Given the subject-matter of this particular FOI request, access to the records will disclose the fact that the folios concerned were created under a Form 3 Application. This fact is information relating to property. The folios in turn will disclose information relating to the property of identifiable individuals. In that regard, I note that the sample folios provided to me identify individuals. I am satisfied that access to the records would involve the disclosure of information relating to property of identifiable individuals, which would not otherwise be known to the applicant and the world at large.
I find that section 37(1) of the FOI Act applies to the records. This finding is subject to other provisions of section 37, which I examine below.
Section 37(2) of the FOI Act sets out certain circumstances in which the exemption at section 37(1) does not apply. I am satisfied that none of the circumstances in section 37(2) apply to the records. That is to say, (a) they do not relate to the applicant; (b) the third parties have not consented to the release of the information; (c) the information is not of a kind that is available to the general public; (d) the information does not belong to a class of information which would or might be made available to the general public; and (e) the disclosure of the information is not necessary to avoid a serious and imminent danger to the life or health of an individual.
In reaching my conclusion on section 37(2), I considered the fact that folios are available to the general public on request and payment of a fee. However, the fact that the folios named in the records were created under a Form 3 Application is not information of a kind that is available to the general public.
Section 37(5) - The Public Interest
I will now consider section 37(5) in relation to the records. Section 37(5) of the FOI Act provides that access to the personal information of a third party may be granted where the public interest that the request should be granted outweighs the right to privacy of the individual to whom the information relates, or the grant of the request would benefit the person to whom the information relates.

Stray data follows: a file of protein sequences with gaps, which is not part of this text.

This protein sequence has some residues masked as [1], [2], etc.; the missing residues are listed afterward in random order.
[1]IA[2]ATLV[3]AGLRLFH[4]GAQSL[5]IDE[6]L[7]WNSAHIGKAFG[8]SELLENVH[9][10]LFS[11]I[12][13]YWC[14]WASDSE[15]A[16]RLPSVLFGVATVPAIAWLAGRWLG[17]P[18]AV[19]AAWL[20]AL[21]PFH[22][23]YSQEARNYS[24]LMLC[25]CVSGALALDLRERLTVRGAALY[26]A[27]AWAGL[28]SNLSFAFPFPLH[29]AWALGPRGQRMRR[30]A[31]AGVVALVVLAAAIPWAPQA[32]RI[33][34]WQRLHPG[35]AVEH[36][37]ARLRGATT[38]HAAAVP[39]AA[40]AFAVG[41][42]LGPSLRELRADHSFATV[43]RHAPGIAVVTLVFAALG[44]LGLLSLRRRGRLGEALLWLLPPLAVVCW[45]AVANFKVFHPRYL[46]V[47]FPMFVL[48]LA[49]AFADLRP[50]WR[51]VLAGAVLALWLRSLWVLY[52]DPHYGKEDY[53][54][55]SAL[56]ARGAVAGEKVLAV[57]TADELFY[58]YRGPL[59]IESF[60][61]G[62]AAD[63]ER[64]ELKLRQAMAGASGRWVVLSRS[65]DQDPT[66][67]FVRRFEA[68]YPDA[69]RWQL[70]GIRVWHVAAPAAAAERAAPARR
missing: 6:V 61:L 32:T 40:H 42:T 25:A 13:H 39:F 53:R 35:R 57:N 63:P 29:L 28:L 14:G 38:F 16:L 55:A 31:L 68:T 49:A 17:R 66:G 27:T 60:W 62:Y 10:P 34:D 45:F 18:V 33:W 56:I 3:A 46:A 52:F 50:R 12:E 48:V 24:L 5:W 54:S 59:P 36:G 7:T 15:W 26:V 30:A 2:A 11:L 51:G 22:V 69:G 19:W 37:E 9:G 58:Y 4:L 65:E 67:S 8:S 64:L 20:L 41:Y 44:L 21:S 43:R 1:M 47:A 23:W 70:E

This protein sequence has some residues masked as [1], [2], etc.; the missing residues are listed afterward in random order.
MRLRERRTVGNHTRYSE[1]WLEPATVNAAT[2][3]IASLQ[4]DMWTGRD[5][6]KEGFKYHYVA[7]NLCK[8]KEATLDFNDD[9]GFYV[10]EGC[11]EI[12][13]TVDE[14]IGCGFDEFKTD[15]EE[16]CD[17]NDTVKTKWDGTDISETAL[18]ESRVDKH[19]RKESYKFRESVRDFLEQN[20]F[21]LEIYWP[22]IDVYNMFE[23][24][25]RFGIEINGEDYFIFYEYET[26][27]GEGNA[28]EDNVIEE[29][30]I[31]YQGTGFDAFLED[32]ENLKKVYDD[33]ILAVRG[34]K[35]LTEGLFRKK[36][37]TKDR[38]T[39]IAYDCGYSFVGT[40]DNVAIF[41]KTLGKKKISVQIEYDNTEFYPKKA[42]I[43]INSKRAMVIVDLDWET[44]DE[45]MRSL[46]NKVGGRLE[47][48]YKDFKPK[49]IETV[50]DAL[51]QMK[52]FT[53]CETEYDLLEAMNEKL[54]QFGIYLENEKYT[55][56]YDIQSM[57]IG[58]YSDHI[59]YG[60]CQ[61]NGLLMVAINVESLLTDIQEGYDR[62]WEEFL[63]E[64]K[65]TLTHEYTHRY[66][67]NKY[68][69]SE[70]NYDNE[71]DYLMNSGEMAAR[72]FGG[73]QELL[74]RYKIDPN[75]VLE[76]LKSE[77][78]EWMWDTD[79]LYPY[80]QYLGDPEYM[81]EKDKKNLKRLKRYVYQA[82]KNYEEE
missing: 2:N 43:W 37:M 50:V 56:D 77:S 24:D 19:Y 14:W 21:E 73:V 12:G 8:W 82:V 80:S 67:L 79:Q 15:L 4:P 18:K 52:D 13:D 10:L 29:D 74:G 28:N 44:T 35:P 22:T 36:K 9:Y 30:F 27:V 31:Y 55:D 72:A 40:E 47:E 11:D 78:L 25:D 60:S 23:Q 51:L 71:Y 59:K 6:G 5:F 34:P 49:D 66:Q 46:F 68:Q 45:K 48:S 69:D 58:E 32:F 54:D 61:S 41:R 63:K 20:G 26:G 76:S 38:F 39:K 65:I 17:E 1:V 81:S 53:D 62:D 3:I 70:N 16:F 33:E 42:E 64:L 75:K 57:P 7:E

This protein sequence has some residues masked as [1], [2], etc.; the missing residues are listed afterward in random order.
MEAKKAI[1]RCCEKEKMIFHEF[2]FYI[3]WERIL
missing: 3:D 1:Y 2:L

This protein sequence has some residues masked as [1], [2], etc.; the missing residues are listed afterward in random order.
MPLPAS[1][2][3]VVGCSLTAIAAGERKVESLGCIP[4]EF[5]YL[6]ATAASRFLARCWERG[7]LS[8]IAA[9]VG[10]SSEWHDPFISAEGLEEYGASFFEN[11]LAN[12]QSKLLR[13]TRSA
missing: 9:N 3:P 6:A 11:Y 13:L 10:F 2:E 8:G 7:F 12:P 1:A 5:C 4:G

The FOI Act itself recognises the public interest in ensuring the openness and accountability of public bodies. On the other hand, however, the language of section 37 and the Long Title to the FOI Act recognise a very strong public interest in protecting the right to privacy, which has a Constitutional dimension, as one of the un-enumerated personal rights under the Constitution. Accordingly, when considering section 37(5)(a), privacy rights will be set aside only where the public interest served by granting the request (and breaching those rights) is sufficiently strong to outweigh the public interest in protecting privacy.
Section 11(3) of the FOI Act provides that public bodies shall, in performing any function under the FOI Act, have regard to a number of matters. These include the need to achieve greater openness in their activities and to promote adherence to the principles of transparency in government and public affairs; the need to strengthen their accountability; and the need to improve the quality of their decision-making. It is not clear to me how releasing the records would serve the public interests set out in section 11(3). Neither has the applicant identified a public interest for my consideration.
I find that section 37(5)(a) does not apply in the circumstances. It has not been argued that releasing the records would benefit the people to whom the information relates and I find that section 37(5)(b) does not apply in the circumstances. I find that the PRA was justified in refusing access to the records, under section 37(1).
Having carried out a review under section 22(2) of the FOI Act, I affirm the PRA's decision, under section 37(1) of the FOI Act.
Section 24 of the FOI Act sets out detailed provisions for an appeal to the High Court by a party to a review, or any other person affected by the decision. In summary, such an appeal, normally on a point of law, must be initiated not later than four weeks after notice of the decision was given to the person bringing the appeal.